What makes us human?
Well do I recall the day my wife and I
visited a bar called The Misfiring Musket,
nestling on the banks of Ireland’s river Boyne.
I, being a leading literati in the world of fictional adventure, groaned,
when at every alcoholic pit stop, she would boast about my latest comedy,
Love On The Little Big Horn,
about a couple obsessed with General Custer
and his demise at that battle of the same name.
It was a military encounter described by historians
as little more than a skirmish,
yet portrayed by Hollywood in martial tones.
But am I much better than those ignorant movie moguls, I wondered,
with my near factory-output of literary trash?
As the wife prattled on, buttonholing the cook and asking
for a recipe for his lovely sausage and mash,
I reflected that the battle which took place barely a stone’s throw away from this little pub,
bedecked with battlefield relics, has been lauded by some as history-making,
maybe even deserving of a Hollywood epic.
Then my eye caught a faded painting, reputed to be several centuries old,
depicting an inter-planetary visitor, with the caption,
‘A much maligned prophet, and a visitor we should have made welcome.’
Intrigued, I asked a fellow drinker about this – professor James McDaddle,
supping ale with BBC radio presenter Jeremiah Grapevine,
who had been invited there to launch his new radio feature, What Makes Us Human.
The answer intrigued me, ‘It refers to a female from another universe,
who came here in the middle of a battle.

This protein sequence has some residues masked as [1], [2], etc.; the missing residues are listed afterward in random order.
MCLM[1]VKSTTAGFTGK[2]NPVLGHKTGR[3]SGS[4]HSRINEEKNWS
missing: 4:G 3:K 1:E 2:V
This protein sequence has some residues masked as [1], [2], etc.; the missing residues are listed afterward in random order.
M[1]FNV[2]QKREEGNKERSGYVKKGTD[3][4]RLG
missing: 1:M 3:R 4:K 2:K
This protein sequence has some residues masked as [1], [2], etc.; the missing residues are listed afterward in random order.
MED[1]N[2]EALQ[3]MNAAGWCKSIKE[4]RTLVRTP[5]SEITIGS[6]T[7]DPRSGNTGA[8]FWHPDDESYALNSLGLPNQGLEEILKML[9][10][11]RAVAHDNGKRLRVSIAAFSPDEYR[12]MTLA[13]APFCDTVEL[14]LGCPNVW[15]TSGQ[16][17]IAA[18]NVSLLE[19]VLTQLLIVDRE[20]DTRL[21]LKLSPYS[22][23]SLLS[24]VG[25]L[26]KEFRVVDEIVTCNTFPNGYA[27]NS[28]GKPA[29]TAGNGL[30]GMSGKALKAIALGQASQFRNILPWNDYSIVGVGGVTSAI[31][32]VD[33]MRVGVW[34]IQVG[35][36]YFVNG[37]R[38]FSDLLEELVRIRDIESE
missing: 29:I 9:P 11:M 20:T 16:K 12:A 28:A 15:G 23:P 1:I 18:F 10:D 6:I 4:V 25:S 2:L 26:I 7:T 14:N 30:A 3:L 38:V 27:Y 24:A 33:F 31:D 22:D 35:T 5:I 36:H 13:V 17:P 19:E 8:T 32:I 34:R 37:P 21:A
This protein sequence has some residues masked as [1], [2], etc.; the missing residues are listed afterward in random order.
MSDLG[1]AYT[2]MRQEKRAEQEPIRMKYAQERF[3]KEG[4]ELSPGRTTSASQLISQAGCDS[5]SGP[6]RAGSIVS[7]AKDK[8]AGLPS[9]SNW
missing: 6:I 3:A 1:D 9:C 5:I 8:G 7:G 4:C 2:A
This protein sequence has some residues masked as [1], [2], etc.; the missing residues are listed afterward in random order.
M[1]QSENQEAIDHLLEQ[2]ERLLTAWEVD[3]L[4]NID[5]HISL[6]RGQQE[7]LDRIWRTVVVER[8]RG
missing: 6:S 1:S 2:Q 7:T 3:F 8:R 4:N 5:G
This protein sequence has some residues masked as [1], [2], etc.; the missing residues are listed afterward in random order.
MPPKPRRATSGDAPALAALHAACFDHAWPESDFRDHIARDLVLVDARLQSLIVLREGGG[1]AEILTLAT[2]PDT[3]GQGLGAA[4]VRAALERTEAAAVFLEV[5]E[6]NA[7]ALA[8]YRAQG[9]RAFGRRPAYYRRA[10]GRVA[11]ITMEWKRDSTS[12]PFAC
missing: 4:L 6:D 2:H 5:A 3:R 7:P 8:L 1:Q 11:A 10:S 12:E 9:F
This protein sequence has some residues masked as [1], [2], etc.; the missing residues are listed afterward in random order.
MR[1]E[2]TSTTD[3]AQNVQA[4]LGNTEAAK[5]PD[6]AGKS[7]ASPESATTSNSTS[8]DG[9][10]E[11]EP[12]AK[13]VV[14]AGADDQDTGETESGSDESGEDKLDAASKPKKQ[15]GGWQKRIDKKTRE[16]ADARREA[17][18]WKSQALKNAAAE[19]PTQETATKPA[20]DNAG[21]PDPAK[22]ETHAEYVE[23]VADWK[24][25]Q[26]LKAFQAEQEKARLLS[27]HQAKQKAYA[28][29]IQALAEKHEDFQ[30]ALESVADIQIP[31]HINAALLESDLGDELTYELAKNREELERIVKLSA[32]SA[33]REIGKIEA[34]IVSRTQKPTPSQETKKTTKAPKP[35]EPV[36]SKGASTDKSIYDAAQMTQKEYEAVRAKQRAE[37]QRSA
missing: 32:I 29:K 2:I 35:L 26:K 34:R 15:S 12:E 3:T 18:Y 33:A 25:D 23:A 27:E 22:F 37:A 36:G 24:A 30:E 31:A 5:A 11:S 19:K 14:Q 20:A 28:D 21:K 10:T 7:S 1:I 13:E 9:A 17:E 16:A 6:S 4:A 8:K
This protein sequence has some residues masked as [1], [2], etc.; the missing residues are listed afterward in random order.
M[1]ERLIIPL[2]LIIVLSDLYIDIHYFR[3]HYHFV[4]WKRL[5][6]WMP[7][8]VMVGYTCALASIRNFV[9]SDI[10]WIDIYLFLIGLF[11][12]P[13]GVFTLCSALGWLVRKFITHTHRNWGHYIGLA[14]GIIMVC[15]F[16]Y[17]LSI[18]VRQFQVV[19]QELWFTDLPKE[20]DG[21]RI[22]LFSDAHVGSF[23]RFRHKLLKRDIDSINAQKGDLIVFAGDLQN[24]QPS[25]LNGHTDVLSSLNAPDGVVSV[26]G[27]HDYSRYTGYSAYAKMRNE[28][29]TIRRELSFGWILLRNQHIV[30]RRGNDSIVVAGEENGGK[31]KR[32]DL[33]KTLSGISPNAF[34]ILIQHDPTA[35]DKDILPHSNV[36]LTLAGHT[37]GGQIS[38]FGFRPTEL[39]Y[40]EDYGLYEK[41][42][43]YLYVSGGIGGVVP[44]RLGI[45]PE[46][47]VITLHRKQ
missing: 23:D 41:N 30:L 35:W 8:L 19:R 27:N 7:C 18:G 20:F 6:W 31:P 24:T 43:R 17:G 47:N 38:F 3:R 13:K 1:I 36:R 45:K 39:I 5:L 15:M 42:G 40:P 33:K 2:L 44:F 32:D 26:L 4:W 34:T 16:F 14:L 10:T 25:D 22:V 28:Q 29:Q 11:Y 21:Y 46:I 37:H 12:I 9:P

The one between fought between the protestant William of Orange and his catholic rival, King James.'
He laughed, ‘Apparently even this famed inter-planetary visitor couldn’t bring these two sides together,
and was snubbed by military chiefs who had power in a land whose motto is ‘One hundred thousand welcomes’.
‘We had to wait for the arrival of that very immoral president Bill Clinton!’
‘Maybe this female from another world knew something about humanity,
and should have been welcomed,’
said a young woman who sprang up, and introduced herself as Theresa Toogood,
sporting a badge proclaiming ‘Jesus Saves’.
The prof asked her opinion, only for us all to be regaled with tales of first-century
ancestors who’d fought off Roman invaders, in a bloody carnage that disfigured her beautiful land.
Until one, a kilt-wearing woman warrior called Mary Littleluv,
appeared out of the mist swirling around the mountain known as Helvellyn.
Natives always claimed she appeared out of nowhere,
but autocratic bishops later claimed they must have misheard,
and she came from the celestial domain of Heaven.
This scary female then encouraged the warlike Cumbrians to turn away from the path of violence,
and helped them in this aim by falling in blove with an enemy, centurion Marcus O’Reliuss.
Ancient parchment discovered in the Roman settlement of Hardknott
– reputedly written by this military leader – is said to have declared that his wife was ‘Out of this world’.
Laughing about this story, Theresa said, ‘My mother always claimed
I bore a resemblance to drawings of the warrior woman, and as a child I was known as a strange girl.’
After regaling us with this snippet of ancient history and refreshing herself with a glass of stout,
which I’d provided at the cost of a stern look from the wife, she implored us all to,
'Be born again into the arms of Jesus, and so bring a lasting peace to their troubled land'.
This forthright lady told us about her village of Muttleforce, in the English county of Cumbria.
But the missus, a confirmed atheist, scoffed at her claim that
humanity could only be defined if we were ‘born again’, in a Christian way of course.
Listening to all this was a fellow called Timothy O’Farrell,
who joked that he didn’t fancy going through child birth a second time.